About Beacon Light
Beacon Light is a Hip Hop artist from Grand Rapids, MI. His music varies from hard hitting 808s & creative wordplay, to poetic lyricism over emotionally packed chord progressions. Beacon’s music is a platter of energetic singles and good vibes, blended with moments of deep conversations about real issues and uncomfortable topics. He has been featured on numerous Spotify playlists, Top 30 Billboard charts, Top 50 Hip Hop charts on iTunes. Beacon has had songs in TV/FILM as well, including “Power” (a Starz original series produced by 50 Cent). In 2016 his music video “Haters” won video of the year in the We Love Music Awards.
“I make music to make a difference,” says Beacon. “I believe what I have to say needs to be heard by everybody.”
Beacon’s faith is evident in his lyrics. “Life is full of highs and lows,” says Beacon, “I try to make music that honestly reflects those moments. From my albums to my live shows, I want to take people on a musical journey that glorifies Jesus and embodies redemption. My life was a mess before Christ. I was sexually abused, confused about who I was, and very angry at God; but Jesus took me, embraced me, and showed me how to live. My life is better ONLY because of Him.”
Seeing lives change is what keeps Beacon energized to pursue his call in music. “Its amazing news when you hear that your song is a daily reminder for someone to not cut themselves,” Beacon remarks. “Or that your video encouraged someone to tell their Pastor about the sexual abuse going on in their lives and seek healing in Jesus. Those are the moments that remind me why I make music.”
Beacon Light, born Brandon Clahassey, grew up in Grand Rapids, MI with his mom, dad, and younger sister. In elementary school, Beacon became a student at an Urban Christian School called The Potter’s House. There, he developed a love for Hip Hop music, basketball, creative writing, and cultural diversity. He was an energetic, happy kid with a quick sense of humor.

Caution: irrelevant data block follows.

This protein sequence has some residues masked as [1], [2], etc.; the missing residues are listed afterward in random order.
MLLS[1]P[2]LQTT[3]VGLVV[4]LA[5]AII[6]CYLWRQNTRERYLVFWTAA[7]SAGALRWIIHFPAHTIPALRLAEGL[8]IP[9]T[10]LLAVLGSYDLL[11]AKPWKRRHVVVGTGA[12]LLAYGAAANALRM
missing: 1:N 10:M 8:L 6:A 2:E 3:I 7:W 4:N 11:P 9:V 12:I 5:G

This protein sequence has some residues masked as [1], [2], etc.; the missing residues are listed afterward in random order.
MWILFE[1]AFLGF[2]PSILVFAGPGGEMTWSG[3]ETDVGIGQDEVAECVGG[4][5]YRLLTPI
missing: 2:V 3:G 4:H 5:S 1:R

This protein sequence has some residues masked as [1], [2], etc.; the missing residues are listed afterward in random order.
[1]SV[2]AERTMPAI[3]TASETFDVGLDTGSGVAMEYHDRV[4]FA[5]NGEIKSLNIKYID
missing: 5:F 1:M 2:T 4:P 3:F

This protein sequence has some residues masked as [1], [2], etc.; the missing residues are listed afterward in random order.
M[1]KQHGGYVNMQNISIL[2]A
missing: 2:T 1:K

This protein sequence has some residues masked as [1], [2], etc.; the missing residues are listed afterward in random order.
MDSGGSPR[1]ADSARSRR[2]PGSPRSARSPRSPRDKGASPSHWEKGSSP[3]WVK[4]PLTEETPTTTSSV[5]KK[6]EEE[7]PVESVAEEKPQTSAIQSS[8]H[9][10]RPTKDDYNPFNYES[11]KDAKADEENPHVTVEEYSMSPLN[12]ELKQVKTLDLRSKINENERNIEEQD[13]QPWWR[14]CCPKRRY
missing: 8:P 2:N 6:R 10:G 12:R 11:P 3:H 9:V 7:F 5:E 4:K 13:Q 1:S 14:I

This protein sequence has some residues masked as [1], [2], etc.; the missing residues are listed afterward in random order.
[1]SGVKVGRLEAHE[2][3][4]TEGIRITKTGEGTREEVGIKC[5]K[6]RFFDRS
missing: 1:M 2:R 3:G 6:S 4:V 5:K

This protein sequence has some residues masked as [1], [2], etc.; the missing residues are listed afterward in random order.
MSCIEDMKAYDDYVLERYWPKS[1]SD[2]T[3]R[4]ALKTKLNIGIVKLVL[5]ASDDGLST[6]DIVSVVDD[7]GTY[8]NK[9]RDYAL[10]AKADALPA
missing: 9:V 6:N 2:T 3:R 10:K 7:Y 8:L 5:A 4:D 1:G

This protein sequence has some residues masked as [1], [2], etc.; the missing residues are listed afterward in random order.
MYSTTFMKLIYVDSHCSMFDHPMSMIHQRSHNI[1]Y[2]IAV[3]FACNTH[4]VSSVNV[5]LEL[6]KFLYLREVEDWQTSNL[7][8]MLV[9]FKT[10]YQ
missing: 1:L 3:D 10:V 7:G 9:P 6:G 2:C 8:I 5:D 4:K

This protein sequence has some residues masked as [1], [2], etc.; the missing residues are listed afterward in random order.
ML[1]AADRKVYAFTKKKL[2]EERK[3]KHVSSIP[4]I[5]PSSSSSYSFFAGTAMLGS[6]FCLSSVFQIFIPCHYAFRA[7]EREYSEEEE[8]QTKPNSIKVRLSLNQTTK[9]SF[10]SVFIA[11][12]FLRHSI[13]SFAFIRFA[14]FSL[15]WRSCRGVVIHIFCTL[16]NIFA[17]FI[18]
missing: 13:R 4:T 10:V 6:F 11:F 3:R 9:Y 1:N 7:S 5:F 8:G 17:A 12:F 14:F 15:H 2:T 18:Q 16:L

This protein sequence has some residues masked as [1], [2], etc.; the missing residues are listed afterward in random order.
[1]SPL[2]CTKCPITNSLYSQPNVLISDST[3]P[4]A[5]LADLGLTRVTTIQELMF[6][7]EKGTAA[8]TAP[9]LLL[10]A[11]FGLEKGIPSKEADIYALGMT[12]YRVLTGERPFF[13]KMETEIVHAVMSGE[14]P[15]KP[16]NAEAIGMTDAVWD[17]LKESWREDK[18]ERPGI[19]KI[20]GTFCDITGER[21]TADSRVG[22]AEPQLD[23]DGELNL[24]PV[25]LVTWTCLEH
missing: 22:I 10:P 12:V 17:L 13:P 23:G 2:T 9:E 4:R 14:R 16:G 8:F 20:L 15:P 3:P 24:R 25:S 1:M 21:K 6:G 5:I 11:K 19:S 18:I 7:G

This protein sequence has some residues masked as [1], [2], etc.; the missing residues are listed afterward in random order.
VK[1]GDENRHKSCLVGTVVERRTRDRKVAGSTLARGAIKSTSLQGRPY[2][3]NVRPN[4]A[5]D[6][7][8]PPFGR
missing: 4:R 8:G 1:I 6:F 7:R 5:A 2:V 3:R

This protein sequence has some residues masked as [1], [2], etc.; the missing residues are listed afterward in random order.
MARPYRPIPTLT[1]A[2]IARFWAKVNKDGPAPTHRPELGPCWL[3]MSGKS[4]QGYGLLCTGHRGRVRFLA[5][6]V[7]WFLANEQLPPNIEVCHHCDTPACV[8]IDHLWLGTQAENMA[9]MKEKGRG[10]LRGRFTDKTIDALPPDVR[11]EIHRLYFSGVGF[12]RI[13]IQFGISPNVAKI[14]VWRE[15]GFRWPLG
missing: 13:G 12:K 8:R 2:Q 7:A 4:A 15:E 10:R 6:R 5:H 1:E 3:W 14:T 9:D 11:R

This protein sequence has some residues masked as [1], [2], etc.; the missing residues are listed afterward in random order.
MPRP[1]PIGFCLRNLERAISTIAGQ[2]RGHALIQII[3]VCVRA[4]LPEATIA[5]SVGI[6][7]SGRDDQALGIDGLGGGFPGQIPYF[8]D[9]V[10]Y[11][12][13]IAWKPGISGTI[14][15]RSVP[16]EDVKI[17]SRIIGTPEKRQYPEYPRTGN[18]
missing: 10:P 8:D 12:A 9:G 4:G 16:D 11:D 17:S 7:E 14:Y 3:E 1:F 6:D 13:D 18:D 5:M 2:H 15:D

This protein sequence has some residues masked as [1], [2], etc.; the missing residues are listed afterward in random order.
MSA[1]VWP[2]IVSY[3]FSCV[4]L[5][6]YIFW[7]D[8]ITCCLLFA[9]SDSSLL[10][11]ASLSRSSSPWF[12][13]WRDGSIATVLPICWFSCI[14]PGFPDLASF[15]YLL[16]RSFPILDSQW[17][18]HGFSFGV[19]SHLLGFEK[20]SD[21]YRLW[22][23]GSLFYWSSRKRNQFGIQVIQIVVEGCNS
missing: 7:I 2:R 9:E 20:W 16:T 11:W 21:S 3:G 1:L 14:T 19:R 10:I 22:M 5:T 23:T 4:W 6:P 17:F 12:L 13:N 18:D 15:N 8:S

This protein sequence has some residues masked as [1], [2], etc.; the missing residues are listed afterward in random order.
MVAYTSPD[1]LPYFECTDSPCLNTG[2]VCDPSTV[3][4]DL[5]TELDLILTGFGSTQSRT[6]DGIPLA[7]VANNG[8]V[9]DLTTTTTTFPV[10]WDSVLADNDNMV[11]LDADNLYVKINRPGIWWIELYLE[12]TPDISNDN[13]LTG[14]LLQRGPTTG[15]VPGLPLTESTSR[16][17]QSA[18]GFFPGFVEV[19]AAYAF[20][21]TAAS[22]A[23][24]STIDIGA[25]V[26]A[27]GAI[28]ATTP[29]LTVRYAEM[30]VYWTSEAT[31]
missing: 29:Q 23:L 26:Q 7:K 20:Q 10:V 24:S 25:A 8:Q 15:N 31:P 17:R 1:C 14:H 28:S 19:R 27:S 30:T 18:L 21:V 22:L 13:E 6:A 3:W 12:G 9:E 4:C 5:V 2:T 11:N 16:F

Then one summer in third grade, Beacon was sexually abused. He started using his humor as a mask, and although it fooled others, it didn’t heal his pain. The abuse continued on and off for five years and left Beacon feeling ugly and worthless. Because of his overwhelming shame — often experienced by victims of abuse — he never sought to tell anybody, not even his parents. “I know abuse is a subject that people don’t like to talk about,” says Beacon. “But when it is ignored, it usually just gets worse.”
In fifth grade the children’s choir from his church gave Beacon the honor of rapping Sister Acts’ Remix of “Joyful, Joyful” during their Christmas service. But regardless of his accomplishments, Beacon still felt broken. And by the time he was in high school, Beacon’s parents were headed toward divorce. He continued to wear his mask, pretending that everything was okay. He filled his time playing sports and partying; anything to get away from reality. As a college student, he began to gamble frequently. From substance abuse, to sex, to gambling, he was chasing a temporary high that left him more empty than when he started. “Imagine you were shot with a round of bullets, but instead of being rushed to the Emergency Room, you just put some Band-aids over the holes, put on your nicest clothes, and then went to a party,” says Beacon. “That’s what I was doing, walking around with spiritual bullet wounds but acting like I was okay.”
As Beacon grew older, music was became an outlet for his frustration and pride. “I used to freestyle battle a lot,” says Beacon, “I loved walking into parties, drawing a crowd, and battling whoever thought they could rap. It made me feel like I was in control of my life, like I couldn’t be stopped.” Beacon adds, “But on the inside, I still felt trapped, depressed, and worthless. If I wasn’t high, drunk, or surrounded by people, I felt alone.”
Then, halfway through his sophomore year in college, Beacon cried out to God. His most profound experience was in a Christian men’s group with several trusted adults he had known for years. “Experiencing God is ten times better than any drug, drink, or sexual experience,” says Beacon Light. “Those are all short-lived pleasures. But God is forever.”
From the moment Beacon cried out to God he felt Him working in his life to change, and heal, his heart. He decided to go to Grace Bible College. After deciding to major in Biblical studies (B.S. 2009), Beacon was introduced to Lecrae’s music and realized that his own musical and writing gifts could be used to lead people to the healing found in Christ. In addition to writing he went on to win a National Basketball Championship with his teammates at Grace. He was chosen as an Honorable Mention All-American for his hard work on the court and godly character.
In 2007, he began writing, recording, and performing songs. His goal was and still is to bring people to the light of Christ. He notes, “Popular culture constantly tells young people that material possessions, drinking, and sex, are the way to happiness. But they only temporarily numb the pain. Life with Christ is incomparable; nowhere else can you find true love, peace, comfort and strength.”
In 2011 Beacon married his beautiful wife and they have recently added a wonderful baby girl to their family. “My life is a picture of God’s redemption,” Beacon states. “My life is blessed because of Him.”